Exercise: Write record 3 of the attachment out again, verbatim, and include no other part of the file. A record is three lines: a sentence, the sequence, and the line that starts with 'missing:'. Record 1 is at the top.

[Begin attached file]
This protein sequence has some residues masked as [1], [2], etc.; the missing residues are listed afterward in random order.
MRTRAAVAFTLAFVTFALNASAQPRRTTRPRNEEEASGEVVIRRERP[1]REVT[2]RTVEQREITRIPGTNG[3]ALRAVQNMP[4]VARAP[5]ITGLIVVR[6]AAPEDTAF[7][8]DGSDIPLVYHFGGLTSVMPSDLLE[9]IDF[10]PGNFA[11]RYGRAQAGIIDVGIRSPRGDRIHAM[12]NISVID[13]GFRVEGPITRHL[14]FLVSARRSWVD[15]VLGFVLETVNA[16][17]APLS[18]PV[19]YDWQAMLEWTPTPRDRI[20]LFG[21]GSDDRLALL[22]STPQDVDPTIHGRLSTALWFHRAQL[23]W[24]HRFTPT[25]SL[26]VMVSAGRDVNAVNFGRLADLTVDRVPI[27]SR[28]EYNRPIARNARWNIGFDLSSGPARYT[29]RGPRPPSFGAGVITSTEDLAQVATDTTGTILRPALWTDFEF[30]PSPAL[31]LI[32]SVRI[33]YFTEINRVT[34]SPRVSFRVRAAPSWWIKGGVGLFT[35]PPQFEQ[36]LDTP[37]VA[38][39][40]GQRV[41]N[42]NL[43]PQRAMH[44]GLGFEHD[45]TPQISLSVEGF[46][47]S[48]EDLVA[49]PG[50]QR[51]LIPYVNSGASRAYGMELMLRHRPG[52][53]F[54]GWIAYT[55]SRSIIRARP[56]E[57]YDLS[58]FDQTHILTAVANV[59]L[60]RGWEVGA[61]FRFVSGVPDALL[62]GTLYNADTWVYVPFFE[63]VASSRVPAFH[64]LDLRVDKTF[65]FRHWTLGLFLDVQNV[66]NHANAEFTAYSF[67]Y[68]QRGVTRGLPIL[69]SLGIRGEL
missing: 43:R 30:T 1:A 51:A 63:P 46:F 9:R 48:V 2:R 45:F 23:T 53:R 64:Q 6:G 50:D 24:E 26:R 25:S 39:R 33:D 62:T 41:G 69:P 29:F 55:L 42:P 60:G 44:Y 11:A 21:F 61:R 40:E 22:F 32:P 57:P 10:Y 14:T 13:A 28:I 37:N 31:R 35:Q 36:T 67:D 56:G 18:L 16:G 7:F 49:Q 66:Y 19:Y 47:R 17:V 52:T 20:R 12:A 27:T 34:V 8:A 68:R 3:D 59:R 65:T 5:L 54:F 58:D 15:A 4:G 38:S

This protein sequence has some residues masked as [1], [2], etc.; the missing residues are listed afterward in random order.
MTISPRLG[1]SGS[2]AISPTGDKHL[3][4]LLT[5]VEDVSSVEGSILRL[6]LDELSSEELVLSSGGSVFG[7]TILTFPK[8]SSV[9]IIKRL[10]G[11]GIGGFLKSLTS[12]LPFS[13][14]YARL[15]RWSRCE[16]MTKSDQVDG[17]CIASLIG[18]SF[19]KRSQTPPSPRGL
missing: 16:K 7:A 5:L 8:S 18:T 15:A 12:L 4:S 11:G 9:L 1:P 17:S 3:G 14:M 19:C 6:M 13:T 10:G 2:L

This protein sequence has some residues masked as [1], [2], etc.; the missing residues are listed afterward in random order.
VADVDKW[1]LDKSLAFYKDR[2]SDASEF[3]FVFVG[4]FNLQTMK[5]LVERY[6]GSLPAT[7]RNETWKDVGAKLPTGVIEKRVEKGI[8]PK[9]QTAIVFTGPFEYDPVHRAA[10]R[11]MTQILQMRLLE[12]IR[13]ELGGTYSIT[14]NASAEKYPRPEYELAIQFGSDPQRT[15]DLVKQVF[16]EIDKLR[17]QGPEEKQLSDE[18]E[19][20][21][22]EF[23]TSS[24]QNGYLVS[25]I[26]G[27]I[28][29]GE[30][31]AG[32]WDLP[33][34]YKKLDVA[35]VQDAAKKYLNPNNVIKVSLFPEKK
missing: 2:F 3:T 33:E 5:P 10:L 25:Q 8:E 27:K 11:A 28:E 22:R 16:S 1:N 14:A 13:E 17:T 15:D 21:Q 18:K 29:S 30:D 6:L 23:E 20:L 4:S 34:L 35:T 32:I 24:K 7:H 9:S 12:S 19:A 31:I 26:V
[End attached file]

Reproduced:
This protein sequence has some residues masked as [1], [2], etc.; the missing residues are listed afterward in random order.
VADVDKW[1]LDKSLAFYKDR[2]SDASEF[3]FVFVG[4]FNLQTMK[5]LVERY[6]GSLPAT[7]RNETWKDVGAKLPTGVIEKRVEKGI[8]PK[9]QTAIVFTGPFEYDPVHRAA[10]R[11]MTQILQMRLLE[12]IR[13]ELGGTYSIT[14]NASAEKYPRPEYELAIQFGSDPQRT[15]DLVKQVF[16]EIDKLR[17]QGPEEKQLSDE[18]E[19][20][21][22]EF[23]TSS[24]QNGYLVS[25]I[26]G[27]I[28][29]GE[30][31]AG[32]WDLP[33][34]YKKLDVA[35]VQDAAKKYLNPNNVIKVSLFPEKK
missing: 2:F 3:T 33:E 5:P 10:L 25:Q 8:E 27:K 11:A 28:E 22:R 16:S 1:N 14:A 13:E 17:T 15:D 21:Q 18:K 29:S 30:D 6:L 23:E 20:L 4:S 34:L 35:T 32:I 24:K 7:H 9:S 12:S 19:A 31:I 26:V